The Sims FreePlay: Simulation Wrapped In Great Graphics

The Sims is one of my favourite gaming franchises and I’ve been playing them longer than any other. For those that don’t know, The Sims is a series of simulation games revolving around your own customised, virtual family with a ton of different paths you can take them on. The game is a juggernaut on PC and pretty popular on both home and handheld consoles.

Back in 2009, EA Mobile brought The Sims 3 to the iPhone. While that game remains in the App Store, EA recently introduced The Sims FreePlay, a brand new app that, as the name suggests, is available for free!

Create-a-Sim

The first aspect of The Sims experience is Create-a-Sim, the tools that allow you to create your family of avatars (the “sims” of the game). The create-a-sim isn’t an incredibly dumbed down experience. You get a great level of customisability with a nice range of tools available to tweak your avatar, although still significantly less than in the PC counterpart. The degree of tools available is on par with console versions of the game, although it’s naturally better optimised for your finger.

If you too share a lack of creativity, one hit on the orange “random” button will give you a sim. You can just keep tapping the button to get getting new sims until you stumble on one you like. Of course, you’re able to tweak that sim in the way you would your own creation.

Create-a-Sim in The Sims FreePlay.

Create-a-Sim in The Sims FreePlay.

The interface here is very responsive and changes will be instantly reflected in the model to the left of your screen. EA manages to cram a lot of different options onto such a small platform, yet is able to create an intuitive experience that’s big enough for our fingertips to control.

Welcome to Life

As soon as you’ve left create-a-sim, you’ll be launched into the core game. Immediately I was struck by just how impressive the graphics are in this game. On my iPhone’s retina display, it looks very crisp, sharp and better than any I’ve seen on the platform. The graphics are significantly better than most paid games on the App Store.

The concept behind The Sims FreePlay is a little different than you might have come to expect from The Sims franchise. First, the game actually plays in real time alongside you; when it’s night in real life, it’s night in the game and vice versa. You’re unlikely to spend long sittings playing the game, so this style of gameplay is a very nice change from the norm.

Essentially, the aim of the game is to survive and progress through life. Just as you need to sleep, eat and use the bathroom, your sim has needs that must be fulfilled on a regular basis in order for them to have a good life. Failure to do so will have in-game consequences, but you it’s easy to see what’s needed by simply glancing at the UI. If you see anything red, you know to take action!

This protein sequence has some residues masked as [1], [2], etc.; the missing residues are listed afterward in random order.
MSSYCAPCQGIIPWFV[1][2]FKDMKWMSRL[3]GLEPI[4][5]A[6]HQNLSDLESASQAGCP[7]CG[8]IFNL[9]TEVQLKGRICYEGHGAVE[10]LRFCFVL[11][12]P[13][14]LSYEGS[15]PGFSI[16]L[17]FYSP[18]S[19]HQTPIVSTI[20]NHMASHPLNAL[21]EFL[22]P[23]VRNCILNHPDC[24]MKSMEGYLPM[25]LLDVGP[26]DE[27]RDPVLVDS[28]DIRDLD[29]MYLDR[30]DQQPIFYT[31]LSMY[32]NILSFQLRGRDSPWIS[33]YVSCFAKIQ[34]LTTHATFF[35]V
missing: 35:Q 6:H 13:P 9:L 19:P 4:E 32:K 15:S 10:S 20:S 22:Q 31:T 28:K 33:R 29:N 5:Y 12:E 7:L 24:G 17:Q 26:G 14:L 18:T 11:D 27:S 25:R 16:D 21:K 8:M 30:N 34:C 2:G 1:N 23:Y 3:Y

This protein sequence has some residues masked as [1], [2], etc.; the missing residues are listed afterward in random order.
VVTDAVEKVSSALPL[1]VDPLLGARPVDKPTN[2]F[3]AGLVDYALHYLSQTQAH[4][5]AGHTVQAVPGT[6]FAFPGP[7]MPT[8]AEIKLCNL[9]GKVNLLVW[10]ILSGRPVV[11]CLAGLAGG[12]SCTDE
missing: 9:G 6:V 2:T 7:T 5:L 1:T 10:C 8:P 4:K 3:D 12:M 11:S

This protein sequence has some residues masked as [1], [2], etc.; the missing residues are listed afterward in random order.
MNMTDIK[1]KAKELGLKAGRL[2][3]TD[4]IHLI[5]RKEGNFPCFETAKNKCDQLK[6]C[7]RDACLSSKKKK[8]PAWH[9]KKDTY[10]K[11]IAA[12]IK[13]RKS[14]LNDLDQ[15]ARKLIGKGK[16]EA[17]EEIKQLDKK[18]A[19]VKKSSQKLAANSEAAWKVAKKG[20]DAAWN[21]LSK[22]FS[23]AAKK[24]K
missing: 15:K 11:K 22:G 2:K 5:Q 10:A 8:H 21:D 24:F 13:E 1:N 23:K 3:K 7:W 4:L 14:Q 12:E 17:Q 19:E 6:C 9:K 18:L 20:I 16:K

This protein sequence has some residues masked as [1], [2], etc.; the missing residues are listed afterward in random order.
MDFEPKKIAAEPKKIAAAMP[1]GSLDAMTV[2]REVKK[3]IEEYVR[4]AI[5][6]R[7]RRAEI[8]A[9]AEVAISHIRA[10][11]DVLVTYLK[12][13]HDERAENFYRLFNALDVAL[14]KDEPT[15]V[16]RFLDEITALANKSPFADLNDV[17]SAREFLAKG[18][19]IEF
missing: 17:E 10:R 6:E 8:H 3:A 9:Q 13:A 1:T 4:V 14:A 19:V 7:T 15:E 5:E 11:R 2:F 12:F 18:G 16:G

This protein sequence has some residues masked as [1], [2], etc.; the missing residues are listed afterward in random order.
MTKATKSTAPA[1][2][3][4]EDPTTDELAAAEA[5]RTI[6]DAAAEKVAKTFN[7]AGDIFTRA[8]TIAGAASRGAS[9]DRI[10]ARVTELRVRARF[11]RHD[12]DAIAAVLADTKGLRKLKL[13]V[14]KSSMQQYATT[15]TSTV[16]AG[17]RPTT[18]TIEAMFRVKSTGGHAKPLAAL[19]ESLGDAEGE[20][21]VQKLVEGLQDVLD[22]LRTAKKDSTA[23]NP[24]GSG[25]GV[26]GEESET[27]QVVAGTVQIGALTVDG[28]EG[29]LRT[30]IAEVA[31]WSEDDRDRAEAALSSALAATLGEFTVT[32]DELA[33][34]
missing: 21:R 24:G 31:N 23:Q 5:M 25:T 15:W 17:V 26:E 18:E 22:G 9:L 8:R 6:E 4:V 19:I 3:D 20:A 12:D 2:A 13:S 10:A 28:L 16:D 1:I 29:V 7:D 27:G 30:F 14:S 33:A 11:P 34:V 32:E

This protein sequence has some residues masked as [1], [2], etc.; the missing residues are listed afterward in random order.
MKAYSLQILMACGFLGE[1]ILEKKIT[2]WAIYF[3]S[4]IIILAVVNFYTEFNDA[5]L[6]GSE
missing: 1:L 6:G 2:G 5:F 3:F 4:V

A "New Goal" modal in The Sims FreePlay.

A "New Goal" modal in The Sims FreePlay.

In a very similar way to other games that run in unison with real life time, The Sims FreePlay has a system for speeding up actions, at a cost to the player. Lifestyle points are one of two currencies in the game which can be earned or bought for real cash as in-app purchases. By spending these points, actions won’t take as long as normal meaning you don’t have to wait the length you’d spend in the shower while your sim has one. Simoleons are the other in-game currency, used to buy items like furniture.

Unlike the sandbox gameplay in The Sims 3, The Sims FreePlay is much more focused on the completion of goals. This deviates what The Sims is known for, but matches the casual bursts of gameplay that you’ll probably use the app for. The goal-centric gameplay allows you to achieve this much faster than in most The Sims games, although there’s many to complete.

Graphics, Audio and UI

As i’ve mentioned before, I’m really impressed by the graphics in The Sims FreePlay. They are literally some of the nicest you’ll see in any iOS game, and don’t suffer from jagged edges like so many other games on the platform do. The audio is just like any other game in the franchise, with a nice selection of sound effects to match the various events as they happen. The full tracks that play during build/buy mode are the same critically acclaimed ones from The Sims 3 on PC and Mac.

The UI is minimal, but still gets key information across such as the current state of your sim’s need. It would be nice to be able to dismiss various parts of it, but it’s far from obtrusive to your gameplay. The game uses multi-touch gestures like pinch-to-zoom to control the camera within the game, which are surprisingly easy to pick up on.

As you can see, the graphics in The Sims FreePlay are pretty impressive!

As you can see, the graphics in The Sims FreePlay are pretty impressive!

Final Thoughts

The Sims FreePlay is a pretty impressive package considering it’s a free game. The gameplay strays away from the traditional The Sims experience, but only so it can better adapt to the traits of the platform. The graphics are, perhaps, the biggest upgrade over any prior instalment on the iPhone and look stunning on a retina display.

It may be difficult having someone living real-time in your pocket who you need to feed, put to sleep and take to the bathroom, but I’d definitely recommend the game based on its numerous strengths. It’s also the first Sims game on the iPad, where it also looks amazing on the large screen.


Summary

The latest instalment of the famous simulation franchise.

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